As A Jewish Woman, I Can't Stay Silent About The Refugee Ban
Last Friday, President Trump signed an executive action barring refugees from various Middle Eastern countries, including Syria, from entering America — and he did so on Holocaust Remembrance Day. To many of us, the timing of this feels especially significant. We recognize America turning away refugees in their time of need, because we’ve seen it before. And it lands our country on the wrong side of history.
In the mid 1910s, my great-grandparents left Poland for America. My great-grandfather came first, traveling across the ocean at 13 years old. His parents had died some years earlier, and he was looking for a better life, ideally one free of the persecution he faced as a Jew in Eastern Europe. My great-grandmother — his future wife — came to America a few years later, knowing she would likely never see her home again.
No more of my family members came to North America until the late 1940s. By then, they weren’t just sailing across the ocean for a better life and more opportunity. They were leaving Europe as Holocaust survivors, actively abandoning a home they no longer recognized. My grandfather’s first cousin, who remained in hiding during World War II, moved to Canada with his wife, an Auschwitz survivor he met in a displaced persons camp after the war. She spent her life with a tattoo on her arm inked by the Nazis — a constant reminder of those who believed she was a number to be extinguished, rather than a human life to be protected.
A boat carrying 937 passengers, most of them Jews seeking asylum from the Nazis, approached America. The American government would not allow the boat to dock. Those refugees were sent back to Europe, directly into the hands of Adolf Hitler.
While a few of my family members remained in Europe following the Holocaust, the vast majority had been killed. If my great-grandparents hadn’t made it out of Europe before World War II, or if they had not been allowed to enter the United States, chances are they would have been killed. My grandfather wouldn't be here. My father wouldn’t be here. I wouldn’t be here.
My great-grandparents had two children. Those children each had three children. And those children had a total of 12 children between them. That’s 20 lives that would have ceased to exist had we not been allowed to immigrate — not counting the children that my sisters, my cousins, and I might have one day.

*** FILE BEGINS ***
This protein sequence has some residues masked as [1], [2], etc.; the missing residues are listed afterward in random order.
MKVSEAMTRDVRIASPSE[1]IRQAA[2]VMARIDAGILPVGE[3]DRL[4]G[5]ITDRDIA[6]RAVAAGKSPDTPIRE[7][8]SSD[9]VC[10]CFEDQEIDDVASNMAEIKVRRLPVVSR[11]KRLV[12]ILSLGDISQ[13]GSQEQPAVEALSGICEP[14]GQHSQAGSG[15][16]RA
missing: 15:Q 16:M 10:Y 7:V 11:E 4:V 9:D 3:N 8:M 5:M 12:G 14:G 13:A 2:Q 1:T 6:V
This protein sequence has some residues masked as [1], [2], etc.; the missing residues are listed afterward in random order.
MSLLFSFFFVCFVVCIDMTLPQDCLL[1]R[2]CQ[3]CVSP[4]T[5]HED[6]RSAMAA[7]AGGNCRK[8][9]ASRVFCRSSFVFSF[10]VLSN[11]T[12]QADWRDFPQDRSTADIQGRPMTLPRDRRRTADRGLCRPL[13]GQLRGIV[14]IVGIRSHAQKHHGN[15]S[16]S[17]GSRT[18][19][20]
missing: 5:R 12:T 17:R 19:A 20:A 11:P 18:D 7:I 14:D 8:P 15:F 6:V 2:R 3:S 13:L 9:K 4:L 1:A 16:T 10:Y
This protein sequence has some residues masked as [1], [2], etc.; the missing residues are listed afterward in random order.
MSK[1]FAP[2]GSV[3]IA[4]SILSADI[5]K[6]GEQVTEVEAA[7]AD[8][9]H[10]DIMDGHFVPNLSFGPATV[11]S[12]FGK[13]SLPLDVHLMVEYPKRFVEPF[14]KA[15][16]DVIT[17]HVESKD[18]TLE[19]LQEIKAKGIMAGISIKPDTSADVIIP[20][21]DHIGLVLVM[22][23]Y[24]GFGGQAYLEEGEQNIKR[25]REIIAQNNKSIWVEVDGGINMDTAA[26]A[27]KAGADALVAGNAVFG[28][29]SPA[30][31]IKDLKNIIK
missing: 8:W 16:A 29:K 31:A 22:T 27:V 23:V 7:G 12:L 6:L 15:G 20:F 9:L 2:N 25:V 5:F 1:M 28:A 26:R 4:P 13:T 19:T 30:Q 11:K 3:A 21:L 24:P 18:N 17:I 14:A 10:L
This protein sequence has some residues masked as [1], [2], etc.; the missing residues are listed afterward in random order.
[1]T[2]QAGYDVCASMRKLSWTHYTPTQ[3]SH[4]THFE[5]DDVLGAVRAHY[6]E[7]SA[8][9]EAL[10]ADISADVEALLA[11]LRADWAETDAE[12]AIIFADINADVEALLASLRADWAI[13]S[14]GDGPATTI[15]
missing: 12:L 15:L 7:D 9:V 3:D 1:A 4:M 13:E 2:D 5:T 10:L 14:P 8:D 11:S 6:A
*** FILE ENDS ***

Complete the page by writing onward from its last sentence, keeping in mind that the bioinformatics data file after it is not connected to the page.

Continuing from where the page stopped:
I only knew my grandfather’s cousin and his wife once they were established adults with a family of their own. But as I’ve gotten older, I often find myself thinking about them as young adults. What must it have been like for them, finding no family members, but instead each other, in that displaced persons camp? What must it have been like feeling like they had no home to return to, and nowhere to go? And what must it have been like for my great-grandparents, as just teenagers, to realize their homes no longer felt safe — no longer felt like home?
In 1939, a boat carrying 937 passengers, most of them Jews seeking asylum from the Nazis, approached America. The American government would not allow the boat to dock. Those refugees were sent back to Europe, directly into the hands of Adolf Hitler.
Is this the same story my grandchildren will be hearing, only from Syrian friends about their families? Those who made it to America, and those who were left behind to die?
In 1939, the US turned away a ship of 900 German Jews.— Dara Lind (@DLind) January 27, 2017
254 died in the Holocaust.
It's Holocaust Remembrance Day. https://t.co/NxgocGFnor
There have been other times throughout history that fear allowed Americans to turn their backs on those who needed help the most. For 22 years, we banned HIV-positive immigrants. Since the beginning of the Syrian conflict in 2011, America has taken in just over 14,000 of the 4.81 million Syrian refugees who have fled their country. Now, with President Trump's executive order, Syrian refugees are banned from entering America indefinitely — even those already cleared for resettlement are being turned back.
We owe it to our ancestors — the vast majority of them immigrants to America themselves — to do better. We should remember the discrimination many of our ancestors faced upon coming to America — whether because they were Irish, or Italian, or Jewish — and we should welcome immigrants and refugees with open arms. It is our responsibility to remind our elected representatives, through phone calls, emails, and protests, that we are a country of immigrants. We need to remind President Trump that anyone immigrating to America already undergoes extensive vetting, and that turning away green card holders and refugees undermines what it means to be American.
Let's use our voices to tell our leaders that we refuse to repeat the mistakes our country has made in the past, that we refuse to disrespect the hard work, perseverance, and courage of our immigrant ancestors by closing the door on those who now stand in their shoes.